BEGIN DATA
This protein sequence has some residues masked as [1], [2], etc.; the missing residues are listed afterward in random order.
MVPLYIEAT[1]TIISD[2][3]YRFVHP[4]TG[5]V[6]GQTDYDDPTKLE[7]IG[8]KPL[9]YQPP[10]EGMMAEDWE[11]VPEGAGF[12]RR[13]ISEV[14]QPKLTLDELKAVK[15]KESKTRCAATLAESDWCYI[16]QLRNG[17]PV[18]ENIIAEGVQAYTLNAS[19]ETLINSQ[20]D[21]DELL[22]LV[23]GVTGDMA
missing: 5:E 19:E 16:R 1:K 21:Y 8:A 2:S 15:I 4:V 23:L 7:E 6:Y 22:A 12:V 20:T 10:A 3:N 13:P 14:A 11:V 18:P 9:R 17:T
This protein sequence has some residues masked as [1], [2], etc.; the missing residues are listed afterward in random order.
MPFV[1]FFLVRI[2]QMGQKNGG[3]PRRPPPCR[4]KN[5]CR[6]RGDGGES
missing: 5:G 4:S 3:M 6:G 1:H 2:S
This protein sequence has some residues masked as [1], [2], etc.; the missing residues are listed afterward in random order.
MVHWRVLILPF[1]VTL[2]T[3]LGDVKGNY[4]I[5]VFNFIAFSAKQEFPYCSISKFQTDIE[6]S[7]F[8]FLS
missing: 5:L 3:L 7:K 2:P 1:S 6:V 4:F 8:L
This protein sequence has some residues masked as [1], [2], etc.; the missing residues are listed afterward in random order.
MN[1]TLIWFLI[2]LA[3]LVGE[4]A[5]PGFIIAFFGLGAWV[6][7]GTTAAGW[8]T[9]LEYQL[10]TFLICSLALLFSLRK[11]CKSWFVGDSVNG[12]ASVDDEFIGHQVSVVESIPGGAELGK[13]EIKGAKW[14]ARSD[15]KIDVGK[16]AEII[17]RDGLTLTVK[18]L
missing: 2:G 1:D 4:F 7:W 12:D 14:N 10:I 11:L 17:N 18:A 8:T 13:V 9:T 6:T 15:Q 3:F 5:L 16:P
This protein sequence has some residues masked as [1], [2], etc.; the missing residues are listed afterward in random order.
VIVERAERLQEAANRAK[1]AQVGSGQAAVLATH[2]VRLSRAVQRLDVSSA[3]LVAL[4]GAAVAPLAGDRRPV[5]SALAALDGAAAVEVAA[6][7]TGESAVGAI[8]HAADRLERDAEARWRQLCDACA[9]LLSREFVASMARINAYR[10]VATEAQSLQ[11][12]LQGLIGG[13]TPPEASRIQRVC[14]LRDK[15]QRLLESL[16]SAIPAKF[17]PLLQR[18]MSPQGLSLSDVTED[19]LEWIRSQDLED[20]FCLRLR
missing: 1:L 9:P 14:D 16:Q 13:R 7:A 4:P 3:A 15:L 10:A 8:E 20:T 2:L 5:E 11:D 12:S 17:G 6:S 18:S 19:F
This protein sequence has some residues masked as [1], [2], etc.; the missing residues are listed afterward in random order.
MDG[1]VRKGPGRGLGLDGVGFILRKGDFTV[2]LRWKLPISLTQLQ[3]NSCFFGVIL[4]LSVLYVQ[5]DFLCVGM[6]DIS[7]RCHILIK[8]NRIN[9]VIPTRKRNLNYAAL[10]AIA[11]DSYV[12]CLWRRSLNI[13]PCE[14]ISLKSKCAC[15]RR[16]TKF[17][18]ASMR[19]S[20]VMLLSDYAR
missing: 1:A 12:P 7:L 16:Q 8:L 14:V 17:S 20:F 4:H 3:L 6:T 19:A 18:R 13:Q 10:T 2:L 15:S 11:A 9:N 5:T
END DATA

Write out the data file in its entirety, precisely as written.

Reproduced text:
This protein sequence has some residues masked as [1], [2], etc.; the missing residues are listed afterward in random order.
MVPLYIEAT[1]TIISD[2][3]YRFVHP[4]TG[5]V[6]GQTDYDDPTKLE[7]IG[8]KPL[9]YQPP[10]EGMMAEDWE[11]VPEGAGF[12]RR[13]ISEV[14]QPKLTLDELKAVK[15]KESKTRCAATLAESDWCYI[16]QLRNG[17]PV[18]ENIIAEGVQAYTLNAS[19]ETLINSQ[20]D[21]DELL[22]LV[23]GVTGDMA
missing: 5:E 19:E 16:R 1:K 21:Y 8:A 2:S 15:I 4:V 23:L 7:E 6:Y 22:A 12:V 20:T 10:A 3:N 13:P 14:A 11:V 18:P 9:R 17:T
This protein sequence has some residues masked as [1], [2], etc.; the missing residues are listed afterward in random order.
MPFV[1]FFLVRI[2]QMGQKNGG[3]PRRPPPCR[4]KN[5]CR[6]RGDGGES
missing: 5:G 4:S 3:M 6:G 1:H 2:S
This protein sequence has some residues masked as [1], [2], etc.; the missing residues are listed afterward in random order.
MVHWRVLILPF[1]VTL[2]T[3]LGDVKGNY[4]I[5]VFNFIAFSAKQEFPYCSISKFQTDIE[6]S[7]F[8]FLS
missing: 5:L 3:L 7:K 2:P 1:S 6:V 4:F 8:L
This protein sequence has some residues masked as [1], [2], etc.; the missing residues are listed afterward in random order.
MN[1]TLIWFLI[2]LA[3]LVGE[4]A[5]PGFIIAFFGLGAWV[6][7]GTTAAGW[8]T[9]LEYQL[10]TFLICSLALLFSLRK[11]CKSWFVGDSVNG[12]ASVDDEFIGHQVSVVESIPGGAELGK[13]EIKGAKW[14]ARSD[15]KIDVGK[16]AEII[17]RDGLTLTVK[18]L
missing: 2:G 1:D 4:F 7:W 12:D 14:N 10:I 11:L 17:N 18:A 8:T 13:V 9:T 6:T 15:Q 3:F 5:L 16:P
This protein sequence has some residues masked as [1], [2], etc.; the missing residues are listed afterward in random order.
VIVERAERLQEAANRAK[1]AQVGSGQAAVLATH[2]VRLSRAVQRLDVSSA[3]LVAL[4]GAAVAPLAGDRRPV[5]SALAALDGAAAVEVAA[6][7]TGESAVGAI[8]HAADRLERDAEARWRQLCDACA[9]LLSREFVASMARINAYR[10]VATEAQSLQ[11][12]LQGLIGG[13]TPPEASRIQRVC[14]LRDK[15]QRLLESL[16]SAIPAKF[17]PLLQR[18]MSPQGLSLSDVTED[19]LEWIRSQDLED[20]FCLRLR
missing: 1:L 9:P 14:D 16:Q 13:R 7:A 4:P 3:A 15:L 10:A 8:E 20:T 2:L 5:E 11:D 12:S 17:G 6:S 18:S 19:F
This protein sequence has some residues masked as [1], [2], etc.; the missing residues are listed afterward in random order.
MDG[1]VRKGPGRGLGLDGVGFILRKGDFTV[2]LRWKLPISLTQLQ[3]NSCFFGVIL[4]LSVLYVQ[5]DFLCVGM[6]DIS[7]RCHILIK[8]NRIN[9]VIPTRKRNLNYAAL[10]AIA[11]DSYV[12]CLWRRSLNI[13]PCE[14]ISLKSKCAC[15]RR[16]TKF[17][18]ASMR[19]S[20]VMLLSDYAR
missing: 1:A 12:P 7:L 16:Q 8:L 14:V 17:S 20:F 4:H 3:L 6:T 19:A 18:R 13:Q 10:T 2:L 15:S 11:A 9:N 5:T